Ambiguity Aversion and Incompleteness of Financial Markets
Sujoy Mukerji () and
Jean-Marc Tallon ()
Review of Economic Studies, 2001, vol. 68, issue 4, 883-904
It is widely thought that incomes risks can be shared by trading in financial assets. But financial assets typically carry some risk idiosyncratic to them, hence, disposing incomes risk using financial assets will involve buying into the inherent idiosyncratic risk. However, standard theory argues that diversification would reduce the inconvenience of idiosyncratic risk to arbitrarily low levels. This paper shows that this argument is not robust: ambiguity aversion can exacerbate the tension between the two kinds of risks to the point that classes of agents may not want to trade some financial assets. Thus, theoretically, the effect of ambiguity aversion on financial markets is to make the risk sharing opportunities offered by financial markets less complete than it would be otherwise.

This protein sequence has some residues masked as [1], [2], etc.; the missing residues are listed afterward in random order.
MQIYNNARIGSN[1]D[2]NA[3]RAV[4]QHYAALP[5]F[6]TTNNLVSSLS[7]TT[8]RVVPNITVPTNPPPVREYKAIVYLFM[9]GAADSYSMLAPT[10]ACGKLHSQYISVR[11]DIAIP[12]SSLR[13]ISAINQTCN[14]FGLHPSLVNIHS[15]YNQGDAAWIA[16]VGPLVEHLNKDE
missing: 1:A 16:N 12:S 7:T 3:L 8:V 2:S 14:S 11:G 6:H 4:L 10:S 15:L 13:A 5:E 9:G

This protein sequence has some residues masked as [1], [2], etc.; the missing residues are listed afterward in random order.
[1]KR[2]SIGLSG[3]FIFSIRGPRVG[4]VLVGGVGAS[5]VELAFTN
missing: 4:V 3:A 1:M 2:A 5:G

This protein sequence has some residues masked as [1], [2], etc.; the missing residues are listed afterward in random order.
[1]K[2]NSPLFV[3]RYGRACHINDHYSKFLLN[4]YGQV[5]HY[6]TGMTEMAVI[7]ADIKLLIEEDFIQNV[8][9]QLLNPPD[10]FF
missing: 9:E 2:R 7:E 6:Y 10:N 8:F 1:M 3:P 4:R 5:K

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Working Paper: Ambiguity Aversion and Incompleteness of Financial Markets (2001)
Working Paper: Ambiguity Aversion and Incompleteness of Financial Markets (2000)
Working Paper: Ambiguity Aversion and Incompleteness of Financial Markets (1999)
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Persistent link: https://EconPapers.repec.org/RePEc:oup:restud:v:68:y:2001:i:4:p:883-904.
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